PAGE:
Keywords: Brownian motion, Chern-Simons theory, financial time series, econophysics

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14787 Aesthetic and Social Vision in Abubakar Gimba’s a Toast in the Cemetery

Authors: James Funsho Tope


Being the prolific writer that he is, Gimba’s collection of Short Stories, A Toast in the Cemetery, brings out the themes of decay and corruption in the urban setting through the use of images, symbols, setting and character. Gimba seeks through these media to reveal the decay and corruption in the society. Gimba uses aesthetics to convey his message, thus making a call for change in the fabrics of society.

Keywords: corruption, decay, character, setting, symbolism, images, society

Procedia PDF Downloads 486
14786 Price Setting and the Role of Accounting Information

Authors: Chris Durden, Peter Lane


Cost accounting information potentially plays an important role in price setting. According to prior research fixed and variable cost information often is a key influence on pricing decisions. The literature highlights the benefits of applying systematic costing systems for enhanced price setting processes. This paper explores how costing systems are used for pricing decisions in the tourism and hospitality industry relative to other sources of price setting information. Pricing based on full cost information was found to have relatively greater importance and short-term survival and customer oriented objectives were found to be the more important pricing objectives. This paper contributes to the literature by providing a recent analysis of accounting’s role in price setting within the tourism and hospitality industry.

Keywords: cost accounting systems, pricing decisions, cost-plus pricing, market pricing, tourism industry

Procedia PDF Downloads 266
14785 Influence of Gum Acacia Karroo on Some Mechanical Properties of Cement Mortars and Concrete

Authors: Mbugua R. N., Salim R. W., Ndambuki J. M.


Natural admixtures provide concrete with enhanced properties but their processing end up making them very expensive resulting in increase to cost of concrete. In this study the effect of Gum from Acacia Karroo (GAK) as set-retarding admixture in cement pastes was studied. The possibility of using GAK as water reducing admixture both in cement mortar concrete was also investigated. Cement pastes with different dosages of GAK were prepared to measure the setting time using different dosages. Compressive strength of cement mortars with 0.7, 0.8 and 0.9% weight of cement and w/c ratio of 0.5 were compared to those with water cement (w/c) ratio of 0.44 but same dosage of GAK. Concrete samples were prepared using higher dosages of GAK (1, 2 and 3\% wt of cement) and a water bidder (w/b) of 0.61 were compared to those with the same GAK dosage but with reduced w/b ratio. There was increase in compressive strength of 9.3% at 28 days for cement mortar samples with 0.9% dosage of GAK and reduced w/c ratio.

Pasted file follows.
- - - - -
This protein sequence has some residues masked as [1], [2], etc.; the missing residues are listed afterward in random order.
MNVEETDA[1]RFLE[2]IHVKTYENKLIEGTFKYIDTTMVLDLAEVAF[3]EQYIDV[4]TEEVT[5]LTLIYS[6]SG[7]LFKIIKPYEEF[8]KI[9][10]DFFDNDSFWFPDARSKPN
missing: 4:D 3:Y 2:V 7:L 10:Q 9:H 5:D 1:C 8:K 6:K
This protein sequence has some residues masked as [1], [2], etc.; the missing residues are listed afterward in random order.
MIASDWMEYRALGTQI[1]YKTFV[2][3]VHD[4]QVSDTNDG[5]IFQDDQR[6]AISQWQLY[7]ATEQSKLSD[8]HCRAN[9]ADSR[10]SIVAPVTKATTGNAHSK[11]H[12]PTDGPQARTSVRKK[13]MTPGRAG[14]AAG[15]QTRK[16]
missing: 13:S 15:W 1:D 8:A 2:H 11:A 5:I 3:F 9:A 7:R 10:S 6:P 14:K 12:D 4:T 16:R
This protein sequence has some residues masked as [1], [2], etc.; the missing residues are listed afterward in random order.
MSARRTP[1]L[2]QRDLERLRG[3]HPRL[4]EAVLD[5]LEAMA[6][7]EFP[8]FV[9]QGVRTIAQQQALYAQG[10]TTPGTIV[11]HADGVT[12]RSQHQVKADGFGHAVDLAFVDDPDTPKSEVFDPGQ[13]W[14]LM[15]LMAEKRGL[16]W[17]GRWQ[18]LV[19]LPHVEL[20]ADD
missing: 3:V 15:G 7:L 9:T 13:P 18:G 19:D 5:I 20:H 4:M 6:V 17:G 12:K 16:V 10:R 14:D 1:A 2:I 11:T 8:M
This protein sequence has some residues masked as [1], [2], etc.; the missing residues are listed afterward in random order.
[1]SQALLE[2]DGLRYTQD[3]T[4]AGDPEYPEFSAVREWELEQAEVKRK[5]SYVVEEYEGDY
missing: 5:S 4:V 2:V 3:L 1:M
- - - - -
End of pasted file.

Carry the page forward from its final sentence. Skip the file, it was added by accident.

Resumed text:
Keywords: compressive strength, Gum Acacia Karroo, retarding admixture, setting time, water-reducing admixture

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14784 A Case Study of Open Source Development Practices within a Large Company Setting

Authors: Alma Orucevic-Alagic, Martin Höst


Open source communities have demonstrated that complex and enterprise grade software can be produced, supported, and maintained by self-organizing groups of developers using primarily electronic form of communication. Due to the inherent nature of open source development, a specific set of open source software development practices has evolved. While there is an ongoing research on the topic of applicability of open source development practices within a company setting, still little is known about their benefits and challenges. The objective of this research is to understand if and to what degree open source development practices observed within a mature open source community are aligned with development practices within a large software and hardware company setting. For the purpose of this case study a set of open source development practices that are present in a mature open source community has been identified. Then, development practices of a large, international, hardware and software company based in Sweden were assessed and compared to the identified open source community practices. It is shown that there are many similarities between a mature open source community and a large company setting in regard to software development practices. We also identify practices that exist in open source communities and that are not standard within a company setting, but whose implementation can result in an improved software development efficiency within the company setting.

Keywords: development practices, open source software, innersource, closed open source